CHMP recommends approval of Roche’s Gazyvaro for chronic lymphocytic leukemia

May 27, 2014 9:39 AM

Roche announced that CHMP adopted a positive opinion recommending approval of Gazyvaro in combination with chlorambucil for the treatment of adult patients with previously untreated chronic lymphocytic leukemia (CLL) who have comorbidities making them unsuitable for full-dose fludarabine.

“We are delighted the CHMP has recognized the strength of the Gazyvaro data established in the CLL11 study,” said Sandra Horning, Roche’s Chief Medical Officer. “Typically, around half of patients diagnosed with CLL have comorbidities that make full-dose fludarabine based treatment unsuitable for them. We are pleased to be one step closer to making Gazyvaro available as a new foundation of treatment for their disease.”

The committee’s recommendation is based on the data from phase III CLL11 study. The study showed that Gazyvaro plus chlorambucil met its primary endpoint by significantly lengthening the amount of time people lived without their disease worsening (progression free survival; PFS) compared to chlorambucil alone and compared to MabThera (rituximab) plus chlorambucil while also increasing the depth of remissions as measured by Minimal Residual Disease. Gazyvaro plus chlorambucil also increased survival time for previously untreated CLL patients compared to those who received treatment with chlorambucil alone.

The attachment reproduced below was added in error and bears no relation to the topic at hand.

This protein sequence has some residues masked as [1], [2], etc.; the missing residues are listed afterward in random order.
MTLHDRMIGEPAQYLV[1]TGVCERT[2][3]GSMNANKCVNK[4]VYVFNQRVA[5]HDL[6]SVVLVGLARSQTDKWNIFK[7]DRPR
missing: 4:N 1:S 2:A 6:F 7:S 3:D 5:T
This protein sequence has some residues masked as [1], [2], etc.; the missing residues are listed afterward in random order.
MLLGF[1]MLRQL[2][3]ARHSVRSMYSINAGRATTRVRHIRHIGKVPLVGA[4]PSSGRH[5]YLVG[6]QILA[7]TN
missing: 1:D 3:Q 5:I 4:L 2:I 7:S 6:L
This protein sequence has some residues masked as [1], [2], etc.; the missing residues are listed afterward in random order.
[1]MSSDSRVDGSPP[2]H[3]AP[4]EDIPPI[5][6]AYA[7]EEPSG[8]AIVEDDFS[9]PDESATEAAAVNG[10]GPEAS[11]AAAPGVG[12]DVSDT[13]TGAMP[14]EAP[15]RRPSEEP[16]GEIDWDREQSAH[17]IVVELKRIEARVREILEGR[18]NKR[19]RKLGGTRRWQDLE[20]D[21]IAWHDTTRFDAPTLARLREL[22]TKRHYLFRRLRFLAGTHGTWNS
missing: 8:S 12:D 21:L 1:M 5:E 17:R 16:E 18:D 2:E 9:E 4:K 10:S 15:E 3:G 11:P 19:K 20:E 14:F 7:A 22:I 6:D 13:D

Obinutuzumab, also known as GA101, is marketed as Gazyva in the U.S. and the rest of the world. The new monoclonal antibody, like rituximab, is designed to attach to CD20, a protein found only on B cells. It attacks targeted cells both directly and together with the body’s immune system.

In the U.S., Gazyva was approved in November 2013 in combination with chlorambucil for people with previously untreated chronic lymphocytic leukemia. Roche states that, the product is also being investigated in a large clinical program, including multiple head-to-head phase III studies compared to MabThera/Rituxan in indolent non-Hodgkin lymphoma (NHL) and diffuse large B-cell lymphoma (DLBCL).

Editor’s note:  After the successful approvals of pertuzumab (Perjeta) and TDM-1 (Kadcyla) in breast cancer area, Roche now gets the approval for GA101 in EU, which can be called as the next generation rituximab.

Roche is not against biosimilars as the CEO Severin Schwan says but the company is continuously developing new & successful  strategies against the upcoming biosimilar monoclonal antibodies in the EU & US markets. We will all see what will happen and how will Roche manage to market these new but costly therapies.

Source: Roche press release

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